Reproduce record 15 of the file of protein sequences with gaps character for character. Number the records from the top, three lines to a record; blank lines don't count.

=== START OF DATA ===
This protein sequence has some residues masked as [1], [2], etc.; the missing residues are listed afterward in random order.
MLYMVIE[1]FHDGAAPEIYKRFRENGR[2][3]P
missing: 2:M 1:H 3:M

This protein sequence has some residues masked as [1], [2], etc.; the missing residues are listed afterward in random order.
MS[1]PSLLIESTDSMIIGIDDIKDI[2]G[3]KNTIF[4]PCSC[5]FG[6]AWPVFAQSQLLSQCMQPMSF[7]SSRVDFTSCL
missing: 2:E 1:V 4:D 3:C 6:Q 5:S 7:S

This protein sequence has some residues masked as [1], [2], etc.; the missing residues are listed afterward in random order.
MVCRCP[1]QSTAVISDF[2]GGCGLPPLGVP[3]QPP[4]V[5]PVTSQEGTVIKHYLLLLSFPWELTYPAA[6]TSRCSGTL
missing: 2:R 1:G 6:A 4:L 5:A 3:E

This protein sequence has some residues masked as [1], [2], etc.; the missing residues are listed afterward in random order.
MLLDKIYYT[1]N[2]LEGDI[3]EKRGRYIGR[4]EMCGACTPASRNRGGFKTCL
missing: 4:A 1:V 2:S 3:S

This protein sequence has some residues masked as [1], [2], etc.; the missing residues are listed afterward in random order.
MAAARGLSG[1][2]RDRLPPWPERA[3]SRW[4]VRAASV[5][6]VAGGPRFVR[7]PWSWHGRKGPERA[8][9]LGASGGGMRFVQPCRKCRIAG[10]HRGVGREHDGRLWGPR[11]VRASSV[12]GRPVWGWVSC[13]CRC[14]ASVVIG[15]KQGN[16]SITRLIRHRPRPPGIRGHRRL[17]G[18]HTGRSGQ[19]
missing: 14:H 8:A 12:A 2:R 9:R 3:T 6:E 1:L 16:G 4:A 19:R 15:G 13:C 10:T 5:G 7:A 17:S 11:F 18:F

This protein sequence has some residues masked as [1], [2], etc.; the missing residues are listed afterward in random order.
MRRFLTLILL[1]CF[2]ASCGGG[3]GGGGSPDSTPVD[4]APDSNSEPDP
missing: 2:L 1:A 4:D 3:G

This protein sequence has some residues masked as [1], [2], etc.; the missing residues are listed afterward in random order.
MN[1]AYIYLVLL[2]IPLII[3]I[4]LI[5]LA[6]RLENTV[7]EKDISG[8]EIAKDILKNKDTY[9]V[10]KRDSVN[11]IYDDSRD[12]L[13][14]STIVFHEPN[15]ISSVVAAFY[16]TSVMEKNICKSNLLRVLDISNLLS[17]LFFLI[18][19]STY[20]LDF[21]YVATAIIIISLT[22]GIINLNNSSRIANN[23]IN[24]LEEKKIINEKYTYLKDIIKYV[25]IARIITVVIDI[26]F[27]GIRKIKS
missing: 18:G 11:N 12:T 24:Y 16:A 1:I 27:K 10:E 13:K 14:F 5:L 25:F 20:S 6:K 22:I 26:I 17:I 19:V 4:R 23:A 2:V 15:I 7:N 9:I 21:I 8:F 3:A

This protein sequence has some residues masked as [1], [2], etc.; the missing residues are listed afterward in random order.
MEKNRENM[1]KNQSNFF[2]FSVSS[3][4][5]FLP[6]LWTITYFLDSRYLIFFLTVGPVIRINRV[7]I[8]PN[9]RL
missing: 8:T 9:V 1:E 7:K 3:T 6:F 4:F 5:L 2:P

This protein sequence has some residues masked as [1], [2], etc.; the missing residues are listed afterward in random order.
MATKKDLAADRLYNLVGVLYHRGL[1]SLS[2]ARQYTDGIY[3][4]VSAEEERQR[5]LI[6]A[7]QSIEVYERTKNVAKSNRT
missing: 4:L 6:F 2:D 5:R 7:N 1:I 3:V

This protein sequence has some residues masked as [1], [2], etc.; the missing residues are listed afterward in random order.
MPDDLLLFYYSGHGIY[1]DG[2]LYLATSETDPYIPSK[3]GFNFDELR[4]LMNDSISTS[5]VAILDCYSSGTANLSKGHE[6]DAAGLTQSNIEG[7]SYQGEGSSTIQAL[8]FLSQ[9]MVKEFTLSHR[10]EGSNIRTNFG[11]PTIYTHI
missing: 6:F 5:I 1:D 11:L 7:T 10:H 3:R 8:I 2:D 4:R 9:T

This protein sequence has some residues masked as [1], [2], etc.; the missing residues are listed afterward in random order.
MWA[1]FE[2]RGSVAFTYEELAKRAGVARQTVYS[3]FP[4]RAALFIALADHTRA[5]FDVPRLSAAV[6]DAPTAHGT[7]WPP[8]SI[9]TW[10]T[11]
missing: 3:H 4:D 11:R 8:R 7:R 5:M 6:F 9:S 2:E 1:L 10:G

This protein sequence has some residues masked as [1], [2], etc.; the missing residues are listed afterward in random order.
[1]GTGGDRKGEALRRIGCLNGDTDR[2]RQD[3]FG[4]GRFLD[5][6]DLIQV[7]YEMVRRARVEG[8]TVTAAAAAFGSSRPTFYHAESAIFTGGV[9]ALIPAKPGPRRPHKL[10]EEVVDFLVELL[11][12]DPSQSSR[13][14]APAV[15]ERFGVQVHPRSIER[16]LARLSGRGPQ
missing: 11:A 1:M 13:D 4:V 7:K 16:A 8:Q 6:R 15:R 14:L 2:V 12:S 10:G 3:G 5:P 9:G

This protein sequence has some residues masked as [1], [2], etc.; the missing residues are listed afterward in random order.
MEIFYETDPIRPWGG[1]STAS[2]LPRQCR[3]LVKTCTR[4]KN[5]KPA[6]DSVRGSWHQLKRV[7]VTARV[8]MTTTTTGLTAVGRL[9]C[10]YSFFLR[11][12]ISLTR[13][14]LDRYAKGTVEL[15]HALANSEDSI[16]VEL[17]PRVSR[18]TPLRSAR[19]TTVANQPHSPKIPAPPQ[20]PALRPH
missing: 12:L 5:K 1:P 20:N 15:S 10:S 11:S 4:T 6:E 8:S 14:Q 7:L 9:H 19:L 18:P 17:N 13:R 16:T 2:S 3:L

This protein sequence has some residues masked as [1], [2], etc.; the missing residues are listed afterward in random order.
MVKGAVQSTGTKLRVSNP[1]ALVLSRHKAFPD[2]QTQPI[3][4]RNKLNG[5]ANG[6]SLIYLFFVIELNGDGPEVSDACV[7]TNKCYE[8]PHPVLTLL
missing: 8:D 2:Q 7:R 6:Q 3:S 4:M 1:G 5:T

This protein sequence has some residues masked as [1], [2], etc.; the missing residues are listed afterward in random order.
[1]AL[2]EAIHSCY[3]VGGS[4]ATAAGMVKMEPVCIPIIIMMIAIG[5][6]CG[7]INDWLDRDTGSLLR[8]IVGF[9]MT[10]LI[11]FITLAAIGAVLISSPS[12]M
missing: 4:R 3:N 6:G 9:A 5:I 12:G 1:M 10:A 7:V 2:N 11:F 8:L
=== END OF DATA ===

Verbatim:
This protein sequence has some residues masked as [1], [2], etc.; the missing residues are listed afterward in random order.
[1]AL[2]EAIHSCY[3]VGGS[4]ATAAGMVKMEPVCIPIIIMMIAIG[5][6]CG[7]INDWLDRDTGSLLR[8]IVGF[9]MT[10]LI[11]FITLAAIGAVLISSPS[12]M
missing: 4:R 3:N 6:G 9:A 5:I 12:G 1:M 10:A 7:V 2:N 11:F 8:L